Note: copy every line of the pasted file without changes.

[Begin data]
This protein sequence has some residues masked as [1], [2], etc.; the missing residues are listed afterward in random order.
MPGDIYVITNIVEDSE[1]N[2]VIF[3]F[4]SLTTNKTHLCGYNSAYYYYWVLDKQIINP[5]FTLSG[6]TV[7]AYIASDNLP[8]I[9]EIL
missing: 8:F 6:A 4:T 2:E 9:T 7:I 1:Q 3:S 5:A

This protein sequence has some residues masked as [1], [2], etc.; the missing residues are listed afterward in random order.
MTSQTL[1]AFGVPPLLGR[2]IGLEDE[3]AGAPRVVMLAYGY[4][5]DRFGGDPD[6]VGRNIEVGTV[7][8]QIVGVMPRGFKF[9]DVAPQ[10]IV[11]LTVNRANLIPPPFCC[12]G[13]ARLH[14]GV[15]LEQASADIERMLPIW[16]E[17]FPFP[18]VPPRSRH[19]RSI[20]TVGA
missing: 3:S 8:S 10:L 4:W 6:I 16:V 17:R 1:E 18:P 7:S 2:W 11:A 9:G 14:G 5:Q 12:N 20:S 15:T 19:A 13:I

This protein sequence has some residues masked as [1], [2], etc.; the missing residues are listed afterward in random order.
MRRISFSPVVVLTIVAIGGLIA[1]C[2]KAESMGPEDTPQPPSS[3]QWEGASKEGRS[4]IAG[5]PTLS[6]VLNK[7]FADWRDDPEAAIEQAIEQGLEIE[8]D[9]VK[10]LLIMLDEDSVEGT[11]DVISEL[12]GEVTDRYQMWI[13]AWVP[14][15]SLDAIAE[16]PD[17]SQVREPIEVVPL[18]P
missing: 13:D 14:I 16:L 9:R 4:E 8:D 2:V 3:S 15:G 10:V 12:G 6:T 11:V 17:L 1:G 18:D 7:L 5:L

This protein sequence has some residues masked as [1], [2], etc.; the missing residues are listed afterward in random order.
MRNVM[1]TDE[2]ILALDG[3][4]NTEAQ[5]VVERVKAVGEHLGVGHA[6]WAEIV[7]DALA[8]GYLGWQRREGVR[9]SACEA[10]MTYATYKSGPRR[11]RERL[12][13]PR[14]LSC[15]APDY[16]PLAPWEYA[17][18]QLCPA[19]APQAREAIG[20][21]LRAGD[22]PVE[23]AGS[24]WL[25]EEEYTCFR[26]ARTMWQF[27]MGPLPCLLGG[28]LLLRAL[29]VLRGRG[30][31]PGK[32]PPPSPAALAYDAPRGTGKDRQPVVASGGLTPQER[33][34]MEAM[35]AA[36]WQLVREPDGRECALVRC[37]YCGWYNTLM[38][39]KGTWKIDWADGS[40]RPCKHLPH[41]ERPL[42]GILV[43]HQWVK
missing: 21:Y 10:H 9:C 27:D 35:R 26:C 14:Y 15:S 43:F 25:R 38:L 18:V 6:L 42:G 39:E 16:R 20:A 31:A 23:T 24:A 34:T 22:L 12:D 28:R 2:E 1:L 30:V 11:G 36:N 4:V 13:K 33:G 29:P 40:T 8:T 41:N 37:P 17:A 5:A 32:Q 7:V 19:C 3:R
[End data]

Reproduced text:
This protein sequence has some residues masked as [1], [2], etc.; the missing residues are listed afterward in random order.
MPGDIYVITNIVEDSE[1]N[2]VIF[3]F[4]SLTTNKTHLCGYNSAYYYYWVLDKQIINP[5]FTLSG[6]TV[7]AYIASDNLP[8]I[9]EIL
missing: 8:F 6:A 4:T 2:E 9:T 7:I 1:Q 3:S 5:A

This protein sequence has some residues masked as [1], [2], etc.; the missing residues are listed afterward in random order.
MTSQTL[1]AFGVPPLLGR[2]IGLEDE[3]AGAPRVVMLAYGY[4][5]DRFGGDPD[6]VGRNIEVGTV[7][8]QIVGVMPRGFKF[9]DVAPQ[10]IV[11]LTVNRANLIPPPFCC[12]G[13]ARLH[14]GV[15]LEQASADIERMLPIW[16]E[17]FPFP[18]VPPRSRH[19]RSI[20]TVGA
missing: 3:S 8:S 10:L 4:W 6:I 16:V 17:R 1:E 18:P 7:S 2:W 11:A 9:G 14:G 5:Q 12:N 20:S 15:T 19:A 13:I

This protein sequence has some residues masked as [1], [2], etc.; the missing residues are listed afterward in random order.
MRRISFSPVVVLTIVAIGGLIA[1]C[2]KAESMGPEDTPQPPSS[3]QWEGASKEGRS[4]IAG[5]PTLS[6]VLNK[7]FADWRDDPEAAIEQAIEQGLEIE[8]D[9]VK[10]LLIMLDEDSVEGT[11]DVISEL[12]GEVTDRYQMWI[13]AWVP[14][15]SLDAIAE[16]PD[17]SQVREPIEVVPL[18]P
missing: 13:D 14:I 16:L 9:R 4:E 8:D 2:V 3:S 15:G 10:V 12:G 6:T 11:V 17:L 1:G 18:D 7:L 5:L

This protein sequence has some residues masked as [1], [2], etc.; the missing residues are listed afterward in random order.
MRNVM[1]TDE[2]ILALDG[3][4]NTEAQ[5]VVERVKAVGEHLGVGHA[6]WAEIV[7]DALA[8]GYLGWQRREGVR[9]SACEA[10]MTYATYKSGPRR[11]RERL[12][13]PR[14]LSC[15]APDY[16]PLAPWEYA[17][18]QLCPA[19]APQAREAIG[20][21]LRAGD[22]PVE[23]AGS[24]WL[25]EEEYTCFR[26]ARTMWQF[27]MGPLPCLLGG[28]LLLRAL[29]VLRGRG[30][31]PGK[32]PPPSPAALAYDAPRGTGKDRQPVVASGGLTPQER[33][34]MEAM[35]AA[36]WQLVREPDGRECALVRC[37]YCGWYNTLM[38][39]KGTWKIDWADGS[40]RPCKHLPH[41]ERPL[42]GILV[43]HQWVK
missing: 21:Y 10:H 9:C 27:D 35:R 26:C 14:Y 15:S 43:F 25:R 38:L 18:V 6:L 42:G 39:E 16:R 20:A 31:A 23:T 24:A 34:T 22:L 12:D 28:R 2:E 1:L 30:V 11:G 36:N 4:V 13:K 33:G 29:P 40:T 8:T 41:N 37:P 17:A 5:A 32:Q 7:V 19:C 3:R